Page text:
economy

Letter To Obama – Krugman

From Dave Smith
Ukiah
(Excerpt)

Universal health care, then, should be your biggest priority after rescuing the economy. Providing coverage for all Americans can be for your administration what Social Security was for the New Deal. But the New Deal achieved something else: It made America a middle-class society. Under FDR, America went through what labor historians call the Great Compression, a dramatic rise in wages for ordinary workers that greatly reduced income inequality. Before the Great Compression, America was a society of rich and poor; afterward it was a society in which most people, rightly, considered themselves middle class. It may be hard to match that achievement today, but you can, at least, move the country in the right direction.

What caused the Great Compression? That’s a complicated story, but one important factor was the rise of organized labor: Union membership tripled between 1935 and 1945. Unions not only negotiated better wages for their own members, they also enhanced the bargaining power of workers throughout the economy. At the time, conservatives warned that wage gains would have disastrous economic effects — that the rise of unions would cripple employment and economic growth. But in fact, the Great Compression was followed by the great postwar boom, which doubled American living standards over the course of a generation.

Unfortunately, the Great Compression was reversed starting in the 1970s, as American workers once again lost much of their bargaining power. This loss was partly due to changes in the world economy, as major U.S. manufacturing corporations started facing more international competition. But it also had a lot to do with politics, as first the Reagan administration, then the Bush administration, did all they could to undermine the ability of workers to organize.

You can make a start on reversing that process. Clearly, you won’t be able to oversee a tripling of union membership anytime soon. But you can do a lot to enhance workers’ rights. One is to start laying the groundwork to pass the Employee Free Choice Act, which would make it much harder for employers to intimidate workers who want to join a union. I know it probably won’t happen in your first year, but if and when it does, the legislation will enable America to take a huge step toward recapturing the middle-class society we’ve lost.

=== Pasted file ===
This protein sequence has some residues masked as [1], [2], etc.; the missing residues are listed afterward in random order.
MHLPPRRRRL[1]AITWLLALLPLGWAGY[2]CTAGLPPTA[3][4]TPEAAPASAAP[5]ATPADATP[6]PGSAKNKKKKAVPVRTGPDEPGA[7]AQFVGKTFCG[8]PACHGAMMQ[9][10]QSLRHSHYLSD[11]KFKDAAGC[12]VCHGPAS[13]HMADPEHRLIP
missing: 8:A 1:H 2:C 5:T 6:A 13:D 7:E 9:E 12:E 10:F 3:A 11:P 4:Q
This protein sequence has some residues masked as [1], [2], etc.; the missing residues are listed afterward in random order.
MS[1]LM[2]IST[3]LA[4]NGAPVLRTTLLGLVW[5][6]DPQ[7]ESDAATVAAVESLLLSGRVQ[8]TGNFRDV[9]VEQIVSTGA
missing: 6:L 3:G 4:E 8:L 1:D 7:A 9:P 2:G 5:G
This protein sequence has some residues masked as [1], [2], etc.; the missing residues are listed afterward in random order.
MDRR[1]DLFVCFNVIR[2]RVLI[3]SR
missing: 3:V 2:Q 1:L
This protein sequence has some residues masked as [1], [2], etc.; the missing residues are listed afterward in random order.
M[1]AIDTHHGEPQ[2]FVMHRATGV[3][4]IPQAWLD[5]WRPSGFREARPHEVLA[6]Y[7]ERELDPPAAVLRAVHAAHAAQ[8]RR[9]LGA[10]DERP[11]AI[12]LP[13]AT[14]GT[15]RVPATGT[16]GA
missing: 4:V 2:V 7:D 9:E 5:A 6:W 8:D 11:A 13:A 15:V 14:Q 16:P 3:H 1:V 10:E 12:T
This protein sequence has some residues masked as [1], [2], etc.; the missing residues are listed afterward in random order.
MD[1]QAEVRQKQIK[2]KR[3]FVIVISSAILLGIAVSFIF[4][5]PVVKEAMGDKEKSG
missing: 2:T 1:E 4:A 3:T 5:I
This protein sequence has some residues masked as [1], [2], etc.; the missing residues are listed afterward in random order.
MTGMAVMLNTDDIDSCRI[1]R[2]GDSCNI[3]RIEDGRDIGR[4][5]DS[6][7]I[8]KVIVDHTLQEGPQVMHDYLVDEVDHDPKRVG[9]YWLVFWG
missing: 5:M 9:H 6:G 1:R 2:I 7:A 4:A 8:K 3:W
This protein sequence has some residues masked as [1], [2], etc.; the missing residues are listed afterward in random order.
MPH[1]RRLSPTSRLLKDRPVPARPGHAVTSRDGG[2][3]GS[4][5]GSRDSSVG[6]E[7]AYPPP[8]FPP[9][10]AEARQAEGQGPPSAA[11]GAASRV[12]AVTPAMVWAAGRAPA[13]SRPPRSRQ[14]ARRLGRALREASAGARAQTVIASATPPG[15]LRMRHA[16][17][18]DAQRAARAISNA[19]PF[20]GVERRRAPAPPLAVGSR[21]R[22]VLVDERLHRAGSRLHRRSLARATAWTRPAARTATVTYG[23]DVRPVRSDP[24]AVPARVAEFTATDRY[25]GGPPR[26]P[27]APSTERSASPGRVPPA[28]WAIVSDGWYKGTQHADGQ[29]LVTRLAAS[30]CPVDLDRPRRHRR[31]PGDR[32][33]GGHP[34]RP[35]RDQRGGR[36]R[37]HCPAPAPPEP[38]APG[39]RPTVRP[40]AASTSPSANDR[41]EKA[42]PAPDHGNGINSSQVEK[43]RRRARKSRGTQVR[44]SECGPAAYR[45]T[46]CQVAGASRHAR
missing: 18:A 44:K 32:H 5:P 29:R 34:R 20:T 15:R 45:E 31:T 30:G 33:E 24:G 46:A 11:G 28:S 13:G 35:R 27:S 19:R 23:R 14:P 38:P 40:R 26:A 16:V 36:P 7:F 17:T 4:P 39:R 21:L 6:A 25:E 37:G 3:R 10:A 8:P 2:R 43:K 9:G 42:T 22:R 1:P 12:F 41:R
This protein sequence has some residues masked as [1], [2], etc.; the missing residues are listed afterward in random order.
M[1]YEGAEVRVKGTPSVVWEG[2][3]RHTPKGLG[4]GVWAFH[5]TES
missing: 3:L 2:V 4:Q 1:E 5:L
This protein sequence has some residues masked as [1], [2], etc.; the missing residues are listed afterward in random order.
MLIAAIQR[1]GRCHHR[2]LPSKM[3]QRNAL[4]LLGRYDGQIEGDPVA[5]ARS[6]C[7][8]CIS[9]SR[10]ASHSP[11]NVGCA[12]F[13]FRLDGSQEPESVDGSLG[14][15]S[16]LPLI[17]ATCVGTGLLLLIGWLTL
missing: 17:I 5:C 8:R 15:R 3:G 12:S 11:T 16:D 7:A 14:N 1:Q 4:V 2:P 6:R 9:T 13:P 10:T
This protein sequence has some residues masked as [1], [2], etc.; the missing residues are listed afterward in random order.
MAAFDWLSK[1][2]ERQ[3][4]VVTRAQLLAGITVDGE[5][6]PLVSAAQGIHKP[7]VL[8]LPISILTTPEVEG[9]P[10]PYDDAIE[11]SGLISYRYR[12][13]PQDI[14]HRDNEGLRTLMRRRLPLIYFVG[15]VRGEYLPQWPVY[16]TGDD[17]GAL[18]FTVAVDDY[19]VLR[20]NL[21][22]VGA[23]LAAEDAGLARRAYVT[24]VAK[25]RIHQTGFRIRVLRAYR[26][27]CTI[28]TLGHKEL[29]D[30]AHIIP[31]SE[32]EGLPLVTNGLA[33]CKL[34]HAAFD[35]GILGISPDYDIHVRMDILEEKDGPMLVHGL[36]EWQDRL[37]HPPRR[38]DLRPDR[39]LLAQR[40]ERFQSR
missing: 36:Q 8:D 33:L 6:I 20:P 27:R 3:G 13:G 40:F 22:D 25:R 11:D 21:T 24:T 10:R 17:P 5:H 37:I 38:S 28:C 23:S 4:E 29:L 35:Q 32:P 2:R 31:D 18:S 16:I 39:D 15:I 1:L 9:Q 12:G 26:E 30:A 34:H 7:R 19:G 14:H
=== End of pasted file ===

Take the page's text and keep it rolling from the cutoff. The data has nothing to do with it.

Go to Krugman’s Letter To Obama in Rolling Stone


The Idea of a Local Economy


Excerpts from The Idea of a Local Economy
Orion Magazine (2001)
Wendell Berry

A total economy is one in which everything—“life forms,” for instance,—or the “right to pollute” is “private property” and has a price and is for sale. In a total economy significant and sometimes critical choices that once belonged to individuals or communities become the property of corporations.

A total economy, operating internationally, necessarily shrinks the powers of state and national governments, not only because those governments have signed over significant powers to an international bureaucracy or because political leaders become the paid hacks of the corporations but also because political processes—and especially democratic processes—are too slow to react to unrestrained economic and technological development on a global scale. And when state and national governments begin to act in effect as agents of the global economy, selling their people for low wages and their people’s products for low prices, then the rights and liberties of citizenship must necessarily shrink. A total economy is an unrestrained taking of profits from the disintegration of nations. communities, households, landscapes, and ecosystems. It licenses symbolic or artificial wealth to “grow” by means of the destruction of the real wealth of all the world…

Aware of industrialism’s potential for destruction, as well as the considerable political danger of great concentrations of wealth and power in industrial corporations, American leaders developed, and for a while used, the means of limiting and restraining such concentrations, and of somewhat equitable distributing wealth and property. The means were: laws against trusts and monopolies, the principle of collective bargaining, the concept of one-hundred-percent parity between the land-using and the manufacturing economies, and the progressive income tax. And to protect domestic producers and production capacities it is possible for governments to impose tariffs on cheap imported goods. These means are justified by the government’s obligation to protect the lives, livelihoods, and freedoms of its citizens. There is, then, no necessity or inevitability requiring our government to sacrifice the livelihoods or our small farmers, small business people, and workers, along with our domestic economic independence to the global “free market.” But now all of these means are either weakened or in disuse. The global economomy is intended as a means of subverting them.

Continue reading The Idea of a Local Economy


“All of these rights spell security…”


FDR’s Economic Bill of Rights

It is our duty now to begin to lay the plans and determine the strategy for the winning of a lasting peace and the establishment of an American standard of living higher than ever before known. We cannot be content, no matter how high that general standard of living may be, if some fraction of our people—whether it be one-third or one-fifth or one-tenth—is ill-fed, ill-clothed, ill-housed, and insecure.

This Republic had its beginning, and grew to its present strength, under the protection of certain inalienable political rights—among them the right of free speech, free press, free worship, trial by jury, freedom from unreasonable searches and seizures. They were our rights to life and liberty.

As our nation has grown in size and stature, however—as our industrial economy expanded—these political rights proved inadequate to assure us equality in the pursuit of happiness.

We have come to a clear realization of the fact that true individual freedom cannot exist without economic security and independence. “Necessitous men are not free men.” People who are hungry and out of a job are the stuff of which dictatorships are made.

In our day these economic truths have become accepted as self-evident. We have accepted, so to speak, a second Bill of Rights under which a new basis of security and prosperity can be established for all—regardless of station, race, or creed.

Among these are: